Traffic not passing through network load balancer with TLS

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Hi,

We are seeing traffic in our NLB access logs that does not have TLS cipher information (and 0 bytes). This traffic also does not appear to be routed through to our target instances. Example:

tls 2.0 2024-04-04T13:21:46 net/<nlb> dbe1c5df0beb1hex 77.101.80.129:56371 172.31.35.241:7655 3800 - 0 0 - - - - - - - - - - 2024-04-04T13:21:42

We suspect a problem with some of the third party hardware (EV Chargers) that are communicating with us but we need more information to share with the manufacturers. Restarting the chargers seems to resolve the problem so we are unable to ship the units locally or disconnect them to set up packet tracing.

Does anyone know what exactly would cause access logs on a TLS NLB with 0 bytes and no cipher info? Is it simply a case of failed/incomplete TLS?

Does anyone know of any way to further diagnose what the issue may be with this traffic? e.g. obtain packet captures?

I have turned on VPC flow logs but they do not appear to shed any light on the problem either.

Any though/tips would be appreciated.

Thanks

asked a month ago104 views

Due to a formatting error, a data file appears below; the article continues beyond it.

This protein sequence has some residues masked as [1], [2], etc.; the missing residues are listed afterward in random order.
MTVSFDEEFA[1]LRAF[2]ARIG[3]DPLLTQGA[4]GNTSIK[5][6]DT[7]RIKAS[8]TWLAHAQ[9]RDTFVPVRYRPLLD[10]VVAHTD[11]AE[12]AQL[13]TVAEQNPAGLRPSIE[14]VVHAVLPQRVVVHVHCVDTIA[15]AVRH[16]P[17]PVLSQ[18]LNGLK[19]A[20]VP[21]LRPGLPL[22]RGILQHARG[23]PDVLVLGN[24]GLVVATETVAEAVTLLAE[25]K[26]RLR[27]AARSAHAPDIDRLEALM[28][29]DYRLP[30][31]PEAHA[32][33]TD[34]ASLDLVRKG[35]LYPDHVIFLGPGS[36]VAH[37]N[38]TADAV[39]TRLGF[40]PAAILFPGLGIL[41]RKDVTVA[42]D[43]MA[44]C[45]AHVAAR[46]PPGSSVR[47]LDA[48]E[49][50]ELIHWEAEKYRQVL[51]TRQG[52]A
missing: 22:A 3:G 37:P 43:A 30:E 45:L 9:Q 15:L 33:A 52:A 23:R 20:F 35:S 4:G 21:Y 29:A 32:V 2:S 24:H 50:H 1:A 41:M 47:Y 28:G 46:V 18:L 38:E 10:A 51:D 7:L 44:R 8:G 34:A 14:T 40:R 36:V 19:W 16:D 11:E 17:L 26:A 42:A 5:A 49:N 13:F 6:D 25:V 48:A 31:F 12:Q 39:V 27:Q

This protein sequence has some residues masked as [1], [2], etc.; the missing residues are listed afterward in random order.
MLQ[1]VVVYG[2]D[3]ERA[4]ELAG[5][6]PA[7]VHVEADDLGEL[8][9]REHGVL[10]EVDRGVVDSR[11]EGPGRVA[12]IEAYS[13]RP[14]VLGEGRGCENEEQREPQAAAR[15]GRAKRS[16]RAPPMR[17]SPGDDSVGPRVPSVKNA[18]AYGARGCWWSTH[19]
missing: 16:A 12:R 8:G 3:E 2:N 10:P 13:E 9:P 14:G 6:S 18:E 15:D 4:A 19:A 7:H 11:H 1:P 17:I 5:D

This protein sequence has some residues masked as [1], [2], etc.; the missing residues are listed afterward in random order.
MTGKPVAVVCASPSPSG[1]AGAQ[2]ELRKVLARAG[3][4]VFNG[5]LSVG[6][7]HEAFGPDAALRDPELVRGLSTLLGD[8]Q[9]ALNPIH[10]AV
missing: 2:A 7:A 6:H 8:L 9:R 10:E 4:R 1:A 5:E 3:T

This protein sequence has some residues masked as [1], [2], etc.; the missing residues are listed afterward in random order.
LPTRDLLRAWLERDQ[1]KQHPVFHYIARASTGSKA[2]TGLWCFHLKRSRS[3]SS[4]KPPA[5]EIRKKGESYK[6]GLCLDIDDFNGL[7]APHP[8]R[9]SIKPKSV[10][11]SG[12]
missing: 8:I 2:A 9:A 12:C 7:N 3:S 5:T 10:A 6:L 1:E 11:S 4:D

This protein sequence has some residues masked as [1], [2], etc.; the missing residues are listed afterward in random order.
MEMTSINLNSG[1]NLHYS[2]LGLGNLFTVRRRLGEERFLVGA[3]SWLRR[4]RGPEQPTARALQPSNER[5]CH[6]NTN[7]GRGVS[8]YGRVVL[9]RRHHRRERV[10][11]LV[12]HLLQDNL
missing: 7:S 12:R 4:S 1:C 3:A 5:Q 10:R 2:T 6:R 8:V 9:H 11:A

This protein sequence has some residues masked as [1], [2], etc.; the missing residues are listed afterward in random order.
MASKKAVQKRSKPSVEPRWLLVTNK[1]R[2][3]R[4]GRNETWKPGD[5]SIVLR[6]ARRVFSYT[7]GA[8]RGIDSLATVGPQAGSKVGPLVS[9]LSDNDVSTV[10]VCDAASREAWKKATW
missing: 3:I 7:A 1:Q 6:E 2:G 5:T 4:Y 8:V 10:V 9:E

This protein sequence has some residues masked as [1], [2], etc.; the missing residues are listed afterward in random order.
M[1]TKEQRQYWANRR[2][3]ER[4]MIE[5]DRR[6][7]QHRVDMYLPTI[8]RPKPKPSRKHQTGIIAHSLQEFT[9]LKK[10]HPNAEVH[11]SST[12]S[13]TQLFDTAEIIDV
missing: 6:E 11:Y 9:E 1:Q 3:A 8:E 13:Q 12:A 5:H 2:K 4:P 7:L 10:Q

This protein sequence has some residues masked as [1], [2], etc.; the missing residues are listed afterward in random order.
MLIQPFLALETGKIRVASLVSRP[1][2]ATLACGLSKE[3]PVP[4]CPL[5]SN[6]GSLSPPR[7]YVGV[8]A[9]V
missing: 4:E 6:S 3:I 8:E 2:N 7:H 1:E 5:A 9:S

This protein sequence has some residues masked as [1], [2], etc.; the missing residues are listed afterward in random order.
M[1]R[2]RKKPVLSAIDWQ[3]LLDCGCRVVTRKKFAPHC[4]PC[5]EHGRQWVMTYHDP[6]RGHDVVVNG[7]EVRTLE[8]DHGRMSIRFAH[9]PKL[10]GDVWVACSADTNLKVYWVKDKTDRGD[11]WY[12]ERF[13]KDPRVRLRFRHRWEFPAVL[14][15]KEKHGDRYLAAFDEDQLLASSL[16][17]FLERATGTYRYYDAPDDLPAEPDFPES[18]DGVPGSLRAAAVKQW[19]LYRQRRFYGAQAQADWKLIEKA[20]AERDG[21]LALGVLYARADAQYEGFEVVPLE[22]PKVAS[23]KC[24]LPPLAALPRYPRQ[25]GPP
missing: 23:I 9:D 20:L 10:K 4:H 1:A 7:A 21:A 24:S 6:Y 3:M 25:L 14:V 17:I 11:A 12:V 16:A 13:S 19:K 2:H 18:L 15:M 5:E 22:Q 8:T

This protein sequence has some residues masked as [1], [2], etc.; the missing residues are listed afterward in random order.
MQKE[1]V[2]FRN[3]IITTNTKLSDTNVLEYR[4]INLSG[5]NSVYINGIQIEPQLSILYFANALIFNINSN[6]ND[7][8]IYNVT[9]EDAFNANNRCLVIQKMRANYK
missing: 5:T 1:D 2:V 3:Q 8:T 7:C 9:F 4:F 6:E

1 Answer
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So, it seems like those entries in the NLB access logs without TLS cipher info and 0 bytes transferred might be failed or incomplete TLS handshake attempts from the EV chargers. It's likely that the negotiation to establish an encrypted session didn't go through successfully. This could be because of issues either on the chargers' side or due to misconfigurations.

Since restarting the chargers temporarily resolves the problem, there might be some intermittent issues causing TLS failures.

To research deeper into this, you can check out the AWS documentation for details on NLB access log fields. It could help you distinguish between incomplete connections and successful encrypted sessions.

Though AWS doesn't directly support packet captures, one option could be setting up a proxy or an intercepting proxy between the chargers and the NLB to inspect TLS handshakes. Tools like tcpdump on an EC2 instance could be handy for troubleshooting at the packet level.

https://repost.aws/questions/QUigyRDYpPSWayC4568ZedDw/q-whats-the-difference-between-an-alb-configured-with-pass-through-traffic-without-tls-offload-vs-a-nlb-configured-to-pass-through-traffic-without-tls-offload

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answered a month ago

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